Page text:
There’s been quite the brouhaha lately about disruptive innovation. On one side is Harvard Prof. Clay Christensen (author of The Innovator’s Dilemma) and his long-prevailing theory about how disruptive innovation drives incumbents out of the market. On the other side is Jill Lepore and her attack of Christensen’s theory in The New Yorker. It’s an interesting issue: Do disruptive innovations almost always lead to the downfall of incumbent companies? Is their only hope to “disrupt” themselves?
Along with Joshua Gans of the University of Toronto and David Hsu of Wharton, I conducted a study on the speech recognition industry over the last 58 years. We found a surprising pattern among entrants that adopted disruptive technologies: Instead of always going head-to-head with incumbents, they often adopted a dynamic commercialization strategy in which they started out competing against them, but later switched to cooperating with them (e.g. by licensing their technology). To understand how this can happen, we need to review what it means for a technology to be “disruptive.”
In 2011, two business school professors put numbers to an idea that many assumed true: that a vibrant research university can drive an economy. They studied companies started by alumni of the Massachusetts Institute of Technology and found that those businesses had provided 1.7 million jobs and generated $1 trillion in revenue annually.
As more countries try to compete in the global economy, the pressure is on policy makers and university leaders to imitate the way MIT spurs innovation and economic growth. Unfortunately, many universities struggle to match the speed and success of MIT’s model.
The former Procter & Gamble CEO recently confirmed to head the U.S. Department of Veterans Affairs must go beyond government reforms that Congress recently struck and address how the troubled agency measures performance.
On Thursday, President Obama signed into law a $16.3 billion measure to help overhaul the Department of Veterans Affairs, an agency that in recent months has been plagued with criticisms for long wait times for health care and manipulation of records. While the extra funds are substantial and may be necessary for a system that serves some 8.5 million veterans each year, it won’t be enough to fix the problems at one of the nation’s largest health providers.
Newly-confirmed Veterans Secretary Bob McDonald, a former CEO of Procter & Gamble, must create a new dynamic if the reforms are to succeed; he has to go beyond Congresses’ prescriptions and change the agency’s internal dynamics by focusing on what is measured, why it is measured, and what is done in response to the results.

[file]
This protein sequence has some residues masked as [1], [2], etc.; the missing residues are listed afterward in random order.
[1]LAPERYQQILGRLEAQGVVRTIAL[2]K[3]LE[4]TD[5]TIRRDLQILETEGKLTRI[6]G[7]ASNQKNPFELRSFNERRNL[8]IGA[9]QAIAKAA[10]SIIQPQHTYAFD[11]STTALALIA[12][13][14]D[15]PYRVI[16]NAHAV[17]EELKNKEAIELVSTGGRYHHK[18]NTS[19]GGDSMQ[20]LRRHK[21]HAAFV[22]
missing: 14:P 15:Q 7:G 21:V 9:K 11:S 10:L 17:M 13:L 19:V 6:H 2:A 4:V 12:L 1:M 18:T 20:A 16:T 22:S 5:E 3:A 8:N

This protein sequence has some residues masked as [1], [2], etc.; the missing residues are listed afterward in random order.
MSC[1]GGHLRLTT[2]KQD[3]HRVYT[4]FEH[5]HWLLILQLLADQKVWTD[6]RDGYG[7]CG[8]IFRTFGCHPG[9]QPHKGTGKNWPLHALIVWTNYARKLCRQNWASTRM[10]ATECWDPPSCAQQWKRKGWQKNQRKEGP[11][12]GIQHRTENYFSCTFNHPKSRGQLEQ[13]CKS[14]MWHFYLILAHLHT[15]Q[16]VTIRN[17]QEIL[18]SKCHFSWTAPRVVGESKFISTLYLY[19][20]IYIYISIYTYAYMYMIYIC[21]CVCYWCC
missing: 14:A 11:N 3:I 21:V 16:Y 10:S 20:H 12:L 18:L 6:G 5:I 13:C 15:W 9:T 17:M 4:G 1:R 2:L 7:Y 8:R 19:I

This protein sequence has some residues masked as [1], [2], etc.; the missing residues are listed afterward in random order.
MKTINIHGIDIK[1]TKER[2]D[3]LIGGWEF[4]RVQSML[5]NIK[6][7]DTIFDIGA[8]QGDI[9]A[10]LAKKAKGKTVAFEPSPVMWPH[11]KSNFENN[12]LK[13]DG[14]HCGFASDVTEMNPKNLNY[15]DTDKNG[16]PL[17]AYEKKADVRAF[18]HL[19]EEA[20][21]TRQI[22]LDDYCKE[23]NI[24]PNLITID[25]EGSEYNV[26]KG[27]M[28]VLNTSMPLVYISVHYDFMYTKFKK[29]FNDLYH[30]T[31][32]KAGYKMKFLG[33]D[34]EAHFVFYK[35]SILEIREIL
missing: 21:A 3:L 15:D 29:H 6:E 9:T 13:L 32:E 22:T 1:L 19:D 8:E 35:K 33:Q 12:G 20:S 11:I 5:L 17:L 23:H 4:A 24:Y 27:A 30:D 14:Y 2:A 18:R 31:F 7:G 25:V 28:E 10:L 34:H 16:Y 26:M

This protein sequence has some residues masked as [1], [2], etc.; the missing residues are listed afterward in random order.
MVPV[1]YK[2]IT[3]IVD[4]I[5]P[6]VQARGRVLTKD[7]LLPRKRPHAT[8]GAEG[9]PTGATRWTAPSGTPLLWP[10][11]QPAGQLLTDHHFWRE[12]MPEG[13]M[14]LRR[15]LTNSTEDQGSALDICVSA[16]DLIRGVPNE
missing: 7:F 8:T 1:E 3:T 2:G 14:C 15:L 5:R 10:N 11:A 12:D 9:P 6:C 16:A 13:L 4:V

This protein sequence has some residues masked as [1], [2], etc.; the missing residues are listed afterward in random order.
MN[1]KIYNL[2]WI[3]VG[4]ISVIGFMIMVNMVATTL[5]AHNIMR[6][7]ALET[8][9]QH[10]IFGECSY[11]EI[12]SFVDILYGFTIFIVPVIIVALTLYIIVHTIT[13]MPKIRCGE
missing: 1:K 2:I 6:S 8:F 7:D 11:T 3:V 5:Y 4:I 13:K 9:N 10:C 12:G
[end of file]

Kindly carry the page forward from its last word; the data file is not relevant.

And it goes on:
One of the reasons for the VA’s current crop of problems has to do with the way the VA measures performance. The metrics that former administrators focused on pushed people in the direction of highlighting (sometimes exaggerating) what was going right and playing down what was going wrong.
Consequently, systemic problems — which might have been addressed early on before they caused harm — built up until they caused a crisis. It didn’t help that many of the metrics, such as wait times, were beyond the control and influence of the managers being evaluated, so there was even more incentive to game the system.
Knowledge and innovation generated at universities can lead to the creation of high-impact spin-off businesses. Whether it is through the licensing of intellectual property, partnerships or other informal arrangements, the tech transfer process can play a critical role in shaping new industries and regional economic development.
Research by Eesley and Miller and Eesley and Roberts has demonstrated the role Stanford University has played in shaping the development of Silicon Valley and MIT’s contribution to building a world-class innovation hub in the Kendall Square district of Cambridge, Massachusetts.
Rather than dipping too deeply into the tax break tool box to attract new business, state and local governments might do just as well to make their local skies more friendly. Some research I’ve recently completed suggests that the easier it is for venture capitalists to travel by air, the better the companies in which they invest do.
When my colleagues (Shai Bernstein at Stanford University and Richard Townsend at Dartmouth College) and I analyzed what happened when new airline routes were introduced that reduced the travel time between venture capitalists and companies in which they had invested, we found a robust result: the travel time reduction leads to an increase in innovation as well as a greater likelihood of an IPO. Moreover, the greater the reduction in travel time, the stronger the positive effect on portfolio companies.
Our results indicate that VC involvement is an important determinant of innovation and success. Far from just sitting back to see if their investments pay off, venture capitalists tend to be active investors. They want to be up close and personal with their companies. Better flight connections that enable them to do so lead to greater company success, we found.